Children who have experienced adversity may benefit from professional psychological treatment.
If you're concerned about a child, consider referring them to a general practitioner who can determine if the child should be referred to a psychologist.

What is threat bias?

In evolutionary terms, the ability to rapidly detect and respond to potential danger is critical to our survival; it is a built-in survival mechanism across many different species. In most cases, the appraisal and response happens almost instantly and below the level of our conscious awareness—it is a rapid, automatic and powerful response that can trigger a cascade of “fight or flight” survival responses within the human brain (McCrory et al., 2017; Öhman, 2009; Öhman, Carlsson, Lundqvist, & Ingvar, 2007).

The amygdala in the brain is centrally involved in the initial response in the detection and appraisal of potential threats. It is also intricately connected with other sub-cortical structures in the brain that are associated with fear “conditioning” (pairing stimuli with fear responses at a subconscious level). Threat bias occurs when we consistently respond to both threatening and benign events as though they were dangerous.

Emerging research on enhanced threat bias

In a recent comprehensive review of functional brain imaging studies published in the Journal of Child Psychology and Psychiatry that summarised the emerging evidence for developmental differences in brain development and their significance, McCrory and colleagues (2017, p. 352) cautioned that:

There is almost no provision for those children who have experienced maltreatment but who do not present with a manifest psychiatric disorder; indeed, such children have generally not been viewed as the concern of mental health professionals at all despite a compelling evidence documenting the significantly elevated risk of future disorder that characterise these children.

Collectively, the research on brain development suggests that predictable developmental differences in brain functioning precede the development of mental health and behavioural concerns. This argues for the provision of evidence-based preventative mental health protocols for all children who have experienced maltreatment.

McCrory and colleagues (2017) concluded that children who experience childhood maltreatment demonstrate altered neural responsiveness in threat detection pathways in anticipation of social stimuli; a pattern of “threat bias” that is consistent with that found in anxiety disorders. This may reflect a developmental adaption that, although initially useful in the context of frightening and unpredictable early social interactions, could convey a “latent vulnerability” for the development of psychopathology later in life (McCrory et al., 2017).

The significance of threat bias for children

Enhanced threat bias is when a child responds to everyday innocuous events as though they were dangerous. It occurs at a neural response level and involves heightened and persistent brain reactivity to both neutral and “dangerous” emotional stimuli (McCrory et al., 2017).

Inconsistent and frightening caregiving and neglect may be especially likely to lead to this cognitive vulnerability in children. We now believe that enhanced threat bias may lay the neural foundation for the later development of anxiety disorders (McCrory et al., 2017), by fostering an automatic avoidance response in young people’s developing neural circuitry (McCrory et al., 2011; Sheridan & McLaughlin, 2014). In this way, threat bias arising in the context of early caregiving may convey a vulnerability for development of anxiety and avoidance behaviours.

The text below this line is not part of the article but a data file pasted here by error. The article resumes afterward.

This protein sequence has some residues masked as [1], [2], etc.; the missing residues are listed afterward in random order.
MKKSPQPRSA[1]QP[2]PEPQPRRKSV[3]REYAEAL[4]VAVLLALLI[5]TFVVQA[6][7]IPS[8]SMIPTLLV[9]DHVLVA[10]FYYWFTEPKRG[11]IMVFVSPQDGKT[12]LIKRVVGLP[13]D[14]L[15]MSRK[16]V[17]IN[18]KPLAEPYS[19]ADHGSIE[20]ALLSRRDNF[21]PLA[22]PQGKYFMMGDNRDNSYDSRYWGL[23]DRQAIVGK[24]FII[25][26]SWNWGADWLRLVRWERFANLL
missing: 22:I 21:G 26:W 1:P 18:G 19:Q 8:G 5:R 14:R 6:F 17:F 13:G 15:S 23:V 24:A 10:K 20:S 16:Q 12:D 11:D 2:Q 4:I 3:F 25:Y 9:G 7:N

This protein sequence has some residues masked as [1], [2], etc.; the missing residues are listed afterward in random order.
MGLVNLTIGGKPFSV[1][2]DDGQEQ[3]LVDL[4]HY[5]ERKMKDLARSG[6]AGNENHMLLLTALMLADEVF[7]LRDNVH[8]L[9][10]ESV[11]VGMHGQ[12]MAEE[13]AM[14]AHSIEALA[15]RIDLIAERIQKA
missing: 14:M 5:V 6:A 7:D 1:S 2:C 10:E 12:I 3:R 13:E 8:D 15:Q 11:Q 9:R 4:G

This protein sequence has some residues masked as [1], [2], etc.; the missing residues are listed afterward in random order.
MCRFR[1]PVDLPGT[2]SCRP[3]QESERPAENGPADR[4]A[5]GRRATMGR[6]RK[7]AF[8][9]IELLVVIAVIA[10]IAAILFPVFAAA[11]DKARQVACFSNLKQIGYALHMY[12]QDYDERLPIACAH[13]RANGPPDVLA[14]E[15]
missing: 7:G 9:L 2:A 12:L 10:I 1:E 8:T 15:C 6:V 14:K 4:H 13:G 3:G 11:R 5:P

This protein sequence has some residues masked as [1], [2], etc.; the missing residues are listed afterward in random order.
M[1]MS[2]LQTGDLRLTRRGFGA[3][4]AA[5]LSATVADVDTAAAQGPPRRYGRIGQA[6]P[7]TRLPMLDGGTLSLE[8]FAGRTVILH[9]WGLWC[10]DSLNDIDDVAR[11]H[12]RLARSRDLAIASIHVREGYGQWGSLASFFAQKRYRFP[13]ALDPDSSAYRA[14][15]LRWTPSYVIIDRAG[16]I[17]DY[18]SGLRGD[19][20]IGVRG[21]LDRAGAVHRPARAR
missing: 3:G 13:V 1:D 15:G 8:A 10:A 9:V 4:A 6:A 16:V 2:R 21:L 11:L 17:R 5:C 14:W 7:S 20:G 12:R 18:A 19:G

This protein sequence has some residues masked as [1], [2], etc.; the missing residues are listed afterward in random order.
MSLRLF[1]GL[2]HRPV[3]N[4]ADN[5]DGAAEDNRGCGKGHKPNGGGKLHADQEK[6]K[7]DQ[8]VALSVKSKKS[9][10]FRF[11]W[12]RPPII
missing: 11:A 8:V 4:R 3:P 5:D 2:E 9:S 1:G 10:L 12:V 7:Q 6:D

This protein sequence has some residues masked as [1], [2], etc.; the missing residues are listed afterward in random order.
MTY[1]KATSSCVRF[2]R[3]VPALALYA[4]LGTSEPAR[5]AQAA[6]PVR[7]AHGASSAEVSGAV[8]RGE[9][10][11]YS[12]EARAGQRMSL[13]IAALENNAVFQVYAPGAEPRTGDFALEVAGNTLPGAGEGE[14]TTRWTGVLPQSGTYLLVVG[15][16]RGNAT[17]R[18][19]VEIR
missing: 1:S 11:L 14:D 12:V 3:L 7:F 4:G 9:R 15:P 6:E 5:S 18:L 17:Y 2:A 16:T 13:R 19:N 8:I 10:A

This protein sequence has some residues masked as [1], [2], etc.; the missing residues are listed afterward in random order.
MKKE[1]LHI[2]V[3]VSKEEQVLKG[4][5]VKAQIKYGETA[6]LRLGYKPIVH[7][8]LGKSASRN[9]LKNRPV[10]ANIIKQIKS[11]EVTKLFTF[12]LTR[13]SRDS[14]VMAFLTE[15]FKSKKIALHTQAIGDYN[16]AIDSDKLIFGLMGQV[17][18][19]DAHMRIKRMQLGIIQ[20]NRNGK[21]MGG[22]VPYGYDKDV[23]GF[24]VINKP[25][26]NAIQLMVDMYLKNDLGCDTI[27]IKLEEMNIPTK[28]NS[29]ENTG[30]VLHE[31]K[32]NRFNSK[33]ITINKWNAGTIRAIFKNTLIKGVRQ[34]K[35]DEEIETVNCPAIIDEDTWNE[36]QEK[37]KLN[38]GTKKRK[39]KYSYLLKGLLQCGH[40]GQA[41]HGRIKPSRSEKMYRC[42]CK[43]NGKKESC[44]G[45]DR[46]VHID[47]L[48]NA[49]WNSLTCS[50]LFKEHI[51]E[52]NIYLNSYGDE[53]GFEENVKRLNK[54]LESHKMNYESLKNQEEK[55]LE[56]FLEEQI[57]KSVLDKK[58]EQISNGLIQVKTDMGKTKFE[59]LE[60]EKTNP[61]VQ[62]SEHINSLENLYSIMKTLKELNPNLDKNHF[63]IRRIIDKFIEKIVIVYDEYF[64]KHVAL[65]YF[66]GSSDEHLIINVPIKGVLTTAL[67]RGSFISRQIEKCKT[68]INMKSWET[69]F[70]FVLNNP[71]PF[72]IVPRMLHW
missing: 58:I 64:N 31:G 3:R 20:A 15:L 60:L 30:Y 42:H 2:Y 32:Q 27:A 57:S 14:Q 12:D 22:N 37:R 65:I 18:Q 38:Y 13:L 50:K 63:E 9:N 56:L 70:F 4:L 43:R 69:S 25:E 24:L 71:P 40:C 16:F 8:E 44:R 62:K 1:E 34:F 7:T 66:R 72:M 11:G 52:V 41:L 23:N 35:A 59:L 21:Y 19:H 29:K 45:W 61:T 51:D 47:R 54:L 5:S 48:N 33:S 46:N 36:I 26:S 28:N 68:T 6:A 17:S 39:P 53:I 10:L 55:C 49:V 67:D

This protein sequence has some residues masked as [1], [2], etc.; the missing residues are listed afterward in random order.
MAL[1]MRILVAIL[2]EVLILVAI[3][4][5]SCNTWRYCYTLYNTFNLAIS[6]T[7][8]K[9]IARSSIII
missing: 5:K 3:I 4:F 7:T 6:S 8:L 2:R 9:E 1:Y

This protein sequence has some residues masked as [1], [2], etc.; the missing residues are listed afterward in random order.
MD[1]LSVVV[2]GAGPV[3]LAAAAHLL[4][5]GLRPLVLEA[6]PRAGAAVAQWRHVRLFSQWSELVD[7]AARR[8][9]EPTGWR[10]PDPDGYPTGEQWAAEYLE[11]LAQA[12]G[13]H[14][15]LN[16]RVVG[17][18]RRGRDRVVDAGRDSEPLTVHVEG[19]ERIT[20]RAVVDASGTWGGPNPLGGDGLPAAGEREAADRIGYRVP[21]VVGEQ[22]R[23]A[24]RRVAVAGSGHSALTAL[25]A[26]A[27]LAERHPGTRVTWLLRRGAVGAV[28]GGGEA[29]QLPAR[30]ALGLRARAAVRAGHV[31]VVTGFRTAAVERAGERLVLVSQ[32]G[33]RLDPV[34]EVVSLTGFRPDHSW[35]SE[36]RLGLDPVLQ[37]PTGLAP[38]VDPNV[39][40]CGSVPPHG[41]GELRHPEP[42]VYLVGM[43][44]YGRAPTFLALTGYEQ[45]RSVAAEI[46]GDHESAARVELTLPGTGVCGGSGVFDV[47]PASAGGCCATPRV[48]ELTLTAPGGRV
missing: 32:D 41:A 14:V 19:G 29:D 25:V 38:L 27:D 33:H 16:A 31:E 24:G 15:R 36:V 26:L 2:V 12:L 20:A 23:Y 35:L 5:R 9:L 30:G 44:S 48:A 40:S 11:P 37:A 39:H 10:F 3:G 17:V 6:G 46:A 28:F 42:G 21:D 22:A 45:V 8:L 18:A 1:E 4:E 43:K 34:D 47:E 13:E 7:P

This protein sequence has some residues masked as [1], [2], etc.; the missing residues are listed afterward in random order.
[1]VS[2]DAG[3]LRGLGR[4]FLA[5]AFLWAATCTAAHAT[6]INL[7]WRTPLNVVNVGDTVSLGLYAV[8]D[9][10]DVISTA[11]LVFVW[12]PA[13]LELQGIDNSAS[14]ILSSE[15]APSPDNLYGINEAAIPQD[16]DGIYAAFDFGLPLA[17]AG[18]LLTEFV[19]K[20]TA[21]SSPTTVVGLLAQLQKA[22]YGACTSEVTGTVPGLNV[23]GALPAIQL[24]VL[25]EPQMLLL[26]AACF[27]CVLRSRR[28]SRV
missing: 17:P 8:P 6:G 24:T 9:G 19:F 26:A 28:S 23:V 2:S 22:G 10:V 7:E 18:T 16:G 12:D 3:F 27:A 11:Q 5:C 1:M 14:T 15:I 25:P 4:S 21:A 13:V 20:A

How does anxiety affect children?

An anxiety disorder is a form of mental health disorder characterised by: 1) feelings of worry, anxiety or fear that are disproportionate to the objective reality of the situation; and 2) anticipatory behavioural attempts to avoid the feared object or situation (American Psychiatric Association [APA], 2013). An anxious child consistently perceives that feared events, situations or objects are more threatening than they actually are. As perceptions underpin feelings of anxiety, young people who have developed a threat bias may be more likely to develop an anxiety disorder over time (McCrory et al., 2017).

These feelings of fear, worry or panic are persistent, and trigger avoidance behaviours that are pervasive enough to interfere with a child’s capacity to participate in daily activities. Anxiety disorders are common among children in out-of-home care (approximately 11%; Ford, Vostanis, Meltzer, & Goodman, 2007; Luke, Sinclair, Woolgar, & Sebba, 2014). Some of the common anxiety disorders documented among children in care include:

  • social phobia (a persistent fear of one or more social or performance situations in which the person is exposed to unfamiliar people or to possible scrutiny by others (APA, 2013));
  • generalised anxiety disorder (excessive anxiety and worry (apprehensive expectation) on more days than not for at least six months, about a number of events or activities (such as work or school performance) (APA, 2013));
  • obsessive compulsive disorder (recurrent and persistent thoughts, urges or images that are experienced as intrusive and inappropriate, and that cause marked anxiety and distress (APA, 2013)); and
  • post-traumatic stress disorder (symptoms of intrusion, avoidance, negative alterations in cognitions and mood, and alterations in arousal and reactivity following exposure to a traumatic event (APA, 2013)).